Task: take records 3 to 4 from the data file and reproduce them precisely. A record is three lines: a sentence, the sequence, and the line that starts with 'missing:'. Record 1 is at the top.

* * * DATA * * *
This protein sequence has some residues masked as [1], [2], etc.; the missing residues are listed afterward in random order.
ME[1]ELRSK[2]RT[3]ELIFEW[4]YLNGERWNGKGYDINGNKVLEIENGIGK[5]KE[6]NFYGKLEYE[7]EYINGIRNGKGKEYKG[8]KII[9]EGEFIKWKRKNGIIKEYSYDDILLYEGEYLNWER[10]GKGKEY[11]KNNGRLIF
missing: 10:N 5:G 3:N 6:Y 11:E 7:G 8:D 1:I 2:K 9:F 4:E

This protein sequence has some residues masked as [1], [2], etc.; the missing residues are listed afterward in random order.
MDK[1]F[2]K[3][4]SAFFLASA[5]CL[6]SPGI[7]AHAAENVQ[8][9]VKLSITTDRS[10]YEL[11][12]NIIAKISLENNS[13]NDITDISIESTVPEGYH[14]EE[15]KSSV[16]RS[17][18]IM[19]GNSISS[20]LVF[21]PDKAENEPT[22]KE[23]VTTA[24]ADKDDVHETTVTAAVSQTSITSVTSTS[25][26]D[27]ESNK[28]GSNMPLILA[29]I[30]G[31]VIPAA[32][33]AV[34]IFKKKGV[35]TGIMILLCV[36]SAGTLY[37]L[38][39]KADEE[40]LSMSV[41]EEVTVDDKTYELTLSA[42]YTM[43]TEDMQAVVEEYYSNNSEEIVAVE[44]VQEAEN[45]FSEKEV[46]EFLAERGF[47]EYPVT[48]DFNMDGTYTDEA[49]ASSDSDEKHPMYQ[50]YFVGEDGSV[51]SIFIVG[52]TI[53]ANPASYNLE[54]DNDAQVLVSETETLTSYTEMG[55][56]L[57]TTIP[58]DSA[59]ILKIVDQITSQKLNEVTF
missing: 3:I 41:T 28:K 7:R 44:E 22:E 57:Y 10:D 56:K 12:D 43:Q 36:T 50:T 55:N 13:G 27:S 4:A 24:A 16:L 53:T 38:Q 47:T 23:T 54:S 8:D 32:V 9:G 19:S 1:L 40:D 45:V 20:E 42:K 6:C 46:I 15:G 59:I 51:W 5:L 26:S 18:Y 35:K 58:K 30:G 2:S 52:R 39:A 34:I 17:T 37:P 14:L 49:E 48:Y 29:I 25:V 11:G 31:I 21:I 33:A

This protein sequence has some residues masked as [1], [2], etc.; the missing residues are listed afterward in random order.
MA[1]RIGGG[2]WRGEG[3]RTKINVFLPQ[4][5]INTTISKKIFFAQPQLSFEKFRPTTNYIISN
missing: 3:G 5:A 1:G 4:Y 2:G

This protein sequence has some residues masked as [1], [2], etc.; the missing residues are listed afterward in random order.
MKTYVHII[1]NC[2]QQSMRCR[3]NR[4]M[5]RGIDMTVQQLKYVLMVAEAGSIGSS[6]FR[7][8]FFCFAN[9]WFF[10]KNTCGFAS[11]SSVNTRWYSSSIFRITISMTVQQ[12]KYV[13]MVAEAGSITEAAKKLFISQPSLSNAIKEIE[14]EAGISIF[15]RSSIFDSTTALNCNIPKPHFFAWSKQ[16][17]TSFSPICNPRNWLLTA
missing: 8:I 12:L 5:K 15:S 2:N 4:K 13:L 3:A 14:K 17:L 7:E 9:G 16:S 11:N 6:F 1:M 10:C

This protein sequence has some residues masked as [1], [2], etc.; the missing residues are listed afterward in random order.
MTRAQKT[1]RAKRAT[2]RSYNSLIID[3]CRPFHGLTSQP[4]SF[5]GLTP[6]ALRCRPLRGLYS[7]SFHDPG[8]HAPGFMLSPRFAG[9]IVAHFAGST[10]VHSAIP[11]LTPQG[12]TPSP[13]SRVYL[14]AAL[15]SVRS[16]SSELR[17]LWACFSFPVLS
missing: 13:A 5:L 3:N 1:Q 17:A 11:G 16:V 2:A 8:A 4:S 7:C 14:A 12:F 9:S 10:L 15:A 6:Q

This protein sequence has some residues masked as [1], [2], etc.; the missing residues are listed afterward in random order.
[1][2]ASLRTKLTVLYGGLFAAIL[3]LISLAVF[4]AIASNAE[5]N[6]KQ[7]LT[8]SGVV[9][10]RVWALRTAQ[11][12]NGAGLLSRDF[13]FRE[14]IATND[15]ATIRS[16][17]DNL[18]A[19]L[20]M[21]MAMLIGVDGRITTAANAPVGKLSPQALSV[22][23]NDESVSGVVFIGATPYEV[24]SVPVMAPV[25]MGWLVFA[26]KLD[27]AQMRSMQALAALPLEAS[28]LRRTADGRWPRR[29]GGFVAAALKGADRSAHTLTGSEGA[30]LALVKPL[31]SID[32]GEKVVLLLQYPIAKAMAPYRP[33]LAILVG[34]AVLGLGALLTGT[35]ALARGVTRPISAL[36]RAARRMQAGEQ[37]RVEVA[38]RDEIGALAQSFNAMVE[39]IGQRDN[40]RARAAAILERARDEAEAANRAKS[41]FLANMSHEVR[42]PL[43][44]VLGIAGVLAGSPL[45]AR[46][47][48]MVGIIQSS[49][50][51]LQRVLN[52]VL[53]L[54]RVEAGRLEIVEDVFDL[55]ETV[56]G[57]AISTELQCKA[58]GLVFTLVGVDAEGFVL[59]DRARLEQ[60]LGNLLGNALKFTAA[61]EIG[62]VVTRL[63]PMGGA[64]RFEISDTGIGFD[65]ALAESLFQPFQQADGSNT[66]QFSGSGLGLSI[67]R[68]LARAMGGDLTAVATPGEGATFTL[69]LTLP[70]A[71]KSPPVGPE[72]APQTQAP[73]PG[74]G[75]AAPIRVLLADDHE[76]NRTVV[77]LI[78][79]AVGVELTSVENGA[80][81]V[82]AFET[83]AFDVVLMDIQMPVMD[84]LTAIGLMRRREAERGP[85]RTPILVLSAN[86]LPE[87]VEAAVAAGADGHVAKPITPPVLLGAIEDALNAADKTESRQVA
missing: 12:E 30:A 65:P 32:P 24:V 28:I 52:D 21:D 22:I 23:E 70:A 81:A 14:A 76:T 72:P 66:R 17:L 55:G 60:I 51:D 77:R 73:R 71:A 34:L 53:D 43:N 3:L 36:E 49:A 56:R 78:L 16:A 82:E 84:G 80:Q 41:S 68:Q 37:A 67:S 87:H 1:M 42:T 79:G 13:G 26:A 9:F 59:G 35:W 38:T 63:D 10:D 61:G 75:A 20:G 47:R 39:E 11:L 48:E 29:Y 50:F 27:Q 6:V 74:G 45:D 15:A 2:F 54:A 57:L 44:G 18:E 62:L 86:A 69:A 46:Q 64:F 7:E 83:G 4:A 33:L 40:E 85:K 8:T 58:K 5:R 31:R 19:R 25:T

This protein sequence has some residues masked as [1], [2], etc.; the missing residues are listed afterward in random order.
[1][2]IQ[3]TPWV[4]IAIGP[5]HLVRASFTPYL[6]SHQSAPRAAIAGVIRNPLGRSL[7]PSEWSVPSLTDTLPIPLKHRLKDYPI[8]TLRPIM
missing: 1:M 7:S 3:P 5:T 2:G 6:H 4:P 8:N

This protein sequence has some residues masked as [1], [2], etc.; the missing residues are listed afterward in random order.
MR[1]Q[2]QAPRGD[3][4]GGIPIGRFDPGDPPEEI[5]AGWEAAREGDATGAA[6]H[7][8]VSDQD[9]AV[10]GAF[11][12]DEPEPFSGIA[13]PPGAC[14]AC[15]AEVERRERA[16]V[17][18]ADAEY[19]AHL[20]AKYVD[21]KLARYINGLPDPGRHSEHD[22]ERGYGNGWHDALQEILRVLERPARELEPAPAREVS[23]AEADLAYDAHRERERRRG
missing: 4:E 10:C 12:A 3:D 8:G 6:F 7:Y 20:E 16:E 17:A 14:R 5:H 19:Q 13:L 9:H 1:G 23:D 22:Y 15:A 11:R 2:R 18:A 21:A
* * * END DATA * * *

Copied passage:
This protein sequence has some residues masked as [1], [2], etc.; the missing residues are listed afterward in random order.
MA[1]RIGGG[2]WRGEG[3]RTKINVFLPQ[4][5]INTTISKKIFFAQPQLSFEKFRPTTNYIISN
missing: 3:G 5:A 1:G 4:Y 2:G

This protein sequence has some residues masked as [1], [2], etc.; the missing residues are listed afterward in random order.
MKTYVHII[1]NC[2]QQSMRCR[3]NR[4]M[5]RGIDMTVQQLKYVLMVAEAGSIGSS[6]FR[7][8]FFCFAN[9]WFF[10]KNTCGFAS[11]SSVNTRWYSSSIFRITISMTVQQ[12]KYV[13]MVAEAGSITEAAKKLFISQPSLSNAIKEIE[14]EAGISIF[15]RSSIFDSTTALNCNIPKPHFFAWSKQ[16][17]TSFSPICNPRNWLLTA
missing: 8:I 12:L 5:K 15:S 2:N 4:K 13:L 3:A 14:K 17:L 7:E 9:G 16:S 11:N 6:F 1:M 10:C